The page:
Wisdom the Albatross Collection
About Wisdom the Albatross
- Banded in 1956 (when she was at least 5 years old), Wisdom the Albatross is considered to be the world's oldest living bird. When she was born 69 years ago, John F. Kennedy was President!
- An albatross is a large flying seabird. All 22 species of Albatross are vulnerable to extinction, with 3 species listed as critically endangered by the IUCN. Wisdom is a Laysan albatross.
- Before Wisdom's miraculous life was documented, the estimated lifespan of a Laysan Albatross was 12 to 40 years.
Photo Credit: Kiah Walker / USFWS
- Wisdom is estimated to have raised at least 35 chicks over her lifetime. With her most recent chick hatching in 2018.
Wisdom flies about 50,000 miles each year, meaning she has flown at least 2 to 3 million miles since she was first banded (that's the equivalent of 4 to 6 trips from the Earth to the Moon and back!).
“It is beyond words to describe the amazing accomplishments of this wonderful bird... If she were human, she would be eligible for Medicare in a couple years, yet she is still regularly raising young and annually circumnavigating the Pacific Ocean. Simply incredible.” -Bruce Peterjohn, chief of the North American Bird Banding Program at the USGS Patuxent Wildlife Research Center in Laurel, MD.
- “Everyone continues to be inspired by Wisdom as a symbol of hope for her species”- Doug Staller, the Fish and Wildlife Service Superintendent for the Papahanaumokuakea Marine National Monument
About the Midway Atoll NWR
Photo Credit: Daniel Clark / USFWS
- The Midway Atoll is a remote, northwest Hawaiian island in the middle of the Pacific Ocean. The US Navy famously defended the Atoll in 1942, during WWII, at the Battle of Midway.
- Wisdom, along with over a million other Albatross, use the Midway Atoll as a migratory breeding colony.
- Midway Atoll is situated on a massive ocean current that transports an unthinkable amount of garbage to and around the refuge. In 2016, an 8-day cleanup effort at Midway led to the removal of over 15,000 pounds of trash.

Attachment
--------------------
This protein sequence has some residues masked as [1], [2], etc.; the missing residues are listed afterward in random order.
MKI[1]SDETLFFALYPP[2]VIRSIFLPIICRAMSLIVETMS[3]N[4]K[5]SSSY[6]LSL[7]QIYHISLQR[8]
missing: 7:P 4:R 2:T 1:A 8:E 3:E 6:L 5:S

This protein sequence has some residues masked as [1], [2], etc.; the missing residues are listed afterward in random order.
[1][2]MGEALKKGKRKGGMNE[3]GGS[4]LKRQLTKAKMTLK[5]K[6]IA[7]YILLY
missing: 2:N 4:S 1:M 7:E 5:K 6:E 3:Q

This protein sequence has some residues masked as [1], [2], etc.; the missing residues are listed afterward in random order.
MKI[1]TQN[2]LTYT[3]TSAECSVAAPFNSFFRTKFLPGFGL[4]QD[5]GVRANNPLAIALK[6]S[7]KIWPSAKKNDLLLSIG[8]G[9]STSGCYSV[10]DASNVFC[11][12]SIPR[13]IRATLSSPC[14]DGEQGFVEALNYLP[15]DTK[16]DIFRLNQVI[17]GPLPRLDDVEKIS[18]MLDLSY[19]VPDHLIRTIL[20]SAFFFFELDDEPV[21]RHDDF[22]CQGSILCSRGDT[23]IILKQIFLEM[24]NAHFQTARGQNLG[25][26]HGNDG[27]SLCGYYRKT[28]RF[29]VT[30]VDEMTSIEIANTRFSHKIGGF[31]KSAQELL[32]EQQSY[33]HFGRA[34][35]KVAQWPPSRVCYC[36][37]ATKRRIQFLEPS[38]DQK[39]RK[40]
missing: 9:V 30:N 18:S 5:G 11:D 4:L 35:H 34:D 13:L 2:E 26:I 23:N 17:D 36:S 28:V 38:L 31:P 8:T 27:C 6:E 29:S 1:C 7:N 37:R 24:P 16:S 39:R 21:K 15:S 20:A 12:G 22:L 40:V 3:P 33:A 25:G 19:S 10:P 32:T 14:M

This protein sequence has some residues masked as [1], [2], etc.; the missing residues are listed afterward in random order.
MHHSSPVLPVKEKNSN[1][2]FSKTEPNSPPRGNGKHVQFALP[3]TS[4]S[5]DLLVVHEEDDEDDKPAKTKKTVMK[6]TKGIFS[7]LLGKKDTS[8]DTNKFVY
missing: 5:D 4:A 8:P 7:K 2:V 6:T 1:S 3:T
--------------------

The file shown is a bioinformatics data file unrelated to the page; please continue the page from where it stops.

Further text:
- Albatross feed along the surface of the ocean, in the process they end up swallowing floating garbage (mostly plastic), which they then inadvertently feed to their chicks.
Photo Credit: Claire Fackler / NOAA
- Biologists believe 5 tons of plastic are fed to Albatross chicks at Midway each year. Cigarette lighters, bottle caps, and fishing line are some of the most common sources.
- Consumption of plastic disrupts the chick's ability to digest the nutrients it needs to survive. While sharp debris can slice their stomach and intestines.
- At the end of the fledgling season, when all the Albatross depart, the island is scattered with garbage and plastic-filled chick corpses.
Photo Credit: NOAA
Aim of the Wisdom the Albatross Collection
To help in the fight to sustain this species, Kirtlandii will be donating $1 per Widsom the Albatross Collection item sold on kirtlandii.com,to Friends of the Midway Atoll (FOMA), a non-profit organization committed to preserving, protecting and restoring the biological diversity and historic resources of Midway Atoll.
Main Photo Credit: Kiah Walker / USFWS